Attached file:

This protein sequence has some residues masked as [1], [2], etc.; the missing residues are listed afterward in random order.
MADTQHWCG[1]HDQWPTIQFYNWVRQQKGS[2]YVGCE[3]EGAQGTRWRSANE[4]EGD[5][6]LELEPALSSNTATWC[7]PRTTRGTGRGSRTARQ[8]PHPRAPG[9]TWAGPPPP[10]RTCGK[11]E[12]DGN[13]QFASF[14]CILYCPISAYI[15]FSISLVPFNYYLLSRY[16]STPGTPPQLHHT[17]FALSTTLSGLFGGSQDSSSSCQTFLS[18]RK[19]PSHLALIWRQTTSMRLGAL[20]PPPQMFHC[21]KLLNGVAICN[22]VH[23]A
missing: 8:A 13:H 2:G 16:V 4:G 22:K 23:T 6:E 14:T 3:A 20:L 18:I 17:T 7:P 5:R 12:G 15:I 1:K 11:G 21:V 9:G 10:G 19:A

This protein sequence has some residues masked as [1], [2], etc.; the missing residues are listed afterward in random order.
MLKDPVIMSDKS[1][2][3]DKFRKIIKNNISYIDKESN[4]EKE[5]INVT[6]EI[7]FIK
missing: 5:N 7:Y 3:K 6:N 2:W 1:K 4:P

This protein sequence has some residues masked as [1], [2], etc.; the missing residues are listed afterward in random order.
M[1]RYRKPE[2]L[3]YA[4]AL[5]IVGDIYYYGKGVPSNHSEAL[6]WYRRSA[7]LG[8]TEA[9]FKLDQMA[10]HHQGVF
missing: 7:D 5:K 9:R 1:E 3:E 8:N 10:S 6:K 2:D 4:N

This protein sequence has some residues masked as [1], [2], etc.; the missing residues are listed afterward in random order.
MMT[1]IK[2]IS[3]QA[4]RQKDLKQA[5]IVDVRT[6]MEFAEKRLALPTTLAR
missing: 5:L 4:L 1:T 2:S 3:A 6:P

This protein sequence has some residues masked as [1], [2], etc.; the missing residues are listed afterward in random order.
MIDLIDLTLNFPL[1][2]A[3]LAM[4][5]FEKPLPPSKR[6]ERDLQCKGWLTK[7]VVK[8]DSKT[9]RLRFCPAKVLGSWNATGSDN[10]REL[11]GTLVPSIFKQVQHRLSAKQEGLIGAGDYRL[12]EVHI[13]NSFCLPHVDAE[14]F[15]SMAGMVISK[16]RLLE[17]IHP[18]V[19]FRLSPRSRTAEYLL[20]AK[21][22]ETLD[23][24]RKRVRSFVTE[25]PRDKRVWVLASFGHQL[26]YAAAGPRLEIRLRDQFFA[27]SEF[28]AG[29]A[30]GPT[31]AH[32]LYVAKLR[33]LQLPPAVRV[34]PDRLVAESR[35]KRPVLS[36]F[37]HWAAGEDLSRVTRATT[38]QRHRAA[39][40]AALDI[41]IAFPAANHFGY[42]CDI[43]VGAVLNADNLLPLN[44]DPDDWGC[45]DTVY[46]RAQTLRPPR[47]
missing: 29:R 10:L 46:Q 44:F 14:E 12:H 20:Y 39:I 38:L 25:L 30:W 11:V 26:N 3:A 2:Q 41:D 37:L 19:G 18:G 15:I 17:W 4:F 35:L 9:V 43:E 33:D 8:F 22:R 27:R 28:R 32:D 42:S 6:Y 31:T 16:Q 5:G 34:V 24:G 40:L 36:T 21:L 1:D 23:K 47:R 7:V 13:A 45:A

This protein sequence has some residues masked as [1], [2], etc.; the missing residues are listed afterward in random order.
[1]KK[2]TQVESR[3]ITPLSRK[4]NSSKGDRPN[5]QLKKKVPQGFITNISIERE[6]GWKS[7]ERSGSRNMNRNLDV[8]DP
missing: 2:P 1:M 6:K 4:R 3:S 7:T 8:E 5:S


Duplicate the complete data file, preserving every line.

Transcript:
This protein sequence has some residues masked as [1], [2], etc.; the missing residues are listed afterward in random order.
MADTQHWCG[1]HDQWPTIQFYNWVRQQKGS[2]YVGCE[3]EGAQGTRWRSANE[4]EGD[5][6]LELEPALSSNTATWC[7]PRTTRGTGRGSRTARQ[8]PHPRAPG[9]TWAGPPPP[10]RTCGK[11]E[12]DGN[13]QFASF[14]CILYCPISAYI[15]FSISLVPFNYYLLSRY[16]STPGTPPQLHHT[17]FALSTTLSGLFGGSQDSSSSCQTFLS[18]RK[19]PSHLALIWRQTTSMRLGAL[20]PPPQMFHC[21]KLLNGVAICN[22]VH[23]A
missing: 8:A 13:H 2:G 16:V 4:G 22:K 23:T 6:E 14:T 3:A 20:L 18:I 17:T 7:P 5:R 12:G 15:I 1:K 11:G 21:V 9:G 10:G 19:A

This protein sequence has some residues masked as [1], [2], etc.; the missing residues are listed afterward in random order.
MLKDPVIMSDKS[1][2][3]DKFRKIIKNNISYIDKESN[4]EKE[5]INVT[6]EI[7]FIK
missing: 5:N 7:Y 3:K 6:N 2:W 1:K 4:P

This protein sequence has some residues masked as [1], [2], etc.; the missing residues are listed afterward in random order.
M[1]RYRKPE[2]L[3]YA[4]AL[5]IVGDIYYYGKGVPSNHSEAL[6]WYRRSA[7]LG[8]TEA[9]FKLDQMA[10]HHQGVF
missing: 7:D 5:K 9:R 1:E 3:E 8:N 10:S 6:K 2:D 4:N

This protein sequence has some residues masked as [1], [2], etc.; the missing residues are listed afterward in random order.
MMT[1]IK[2]IS[3]QA[4]RQKDLKQA[5]IVDVRT[6]MEFAEKRLALPTTLAR
missing: 5:L 4:L 1:T 2:S 3:A 6:P

This protein sequence has some residues masked as [1], [2], etc.; the missing residues are listed afterward in random order.
MIDLIDLTLNFPL[1][2]A[3]LAM[4][5]FEKPLPPSKR[6]ERDLQCKGWLTK[7]VVK[8]DSKT[9]RLRFCPAKVLGSWNATGSDN[10]REL[11]GTLVPSIFKQVQHRLSAKQEGLIGAGDYRL[12]EVHI[13]NSFCLPHVDAE[14]F[15]SMAGMVISK[16]RLLE[17]IHP[18]V[19]FRLSPRSRTAEYLL[20]AK[21][22]ETLD[23][24]RKRVRSFVTE[25]PRDKRVWVLASFGHQL[26]YAAAGPRLEIRLRDQFFA[27]SEF[28]AG[29]A[30]GPT[31]AH[32]LYVAKLR[33]LQLPPAVRV[34]PDRLVAESR[35]KRPVLS[36]F[37]HWAAGEDLSRVTRATT[38]QRHRAA[39][40]AALDI[41]IAFPAANHFGY[42]CDI[43]VGAVLNADNLLPLN[44]DPDDWGC[45]DTVY[46]RAQTLRPPR[47]
missing: 29:R 10:L 46:Q 44:F 14:E 12:H 20:Y 39:I 38:L 25:L 30:W 11:V 26:N 3:A 2:Q 41:D 37:L 19:G 18:G 15:I 17:W 4:F 35:L 9:V 43:E 33:D 8:F 22:R 27:R 28:R 32:D 42:S 6:Y 31:T 16:Q 5:G 34:V 24:G 40:L 36:T 21:L 1:D 23:K 47:R 7:V 13:A 45:A

This protein sequence has some residues masked as [1], [2], etc.; the missing residues are listed afterward in random order.
[1]KK[2]TQVESR[3]ITPLSRK[4]NSSKGDRPN[5]QLKKKVPQGFITNISIERE[6]GWKS[7]ERSGSRNMNRNLDV[8]DP
missing: 2:P 1:M 6:K 4:R 3:S 7:T 8:E 5:S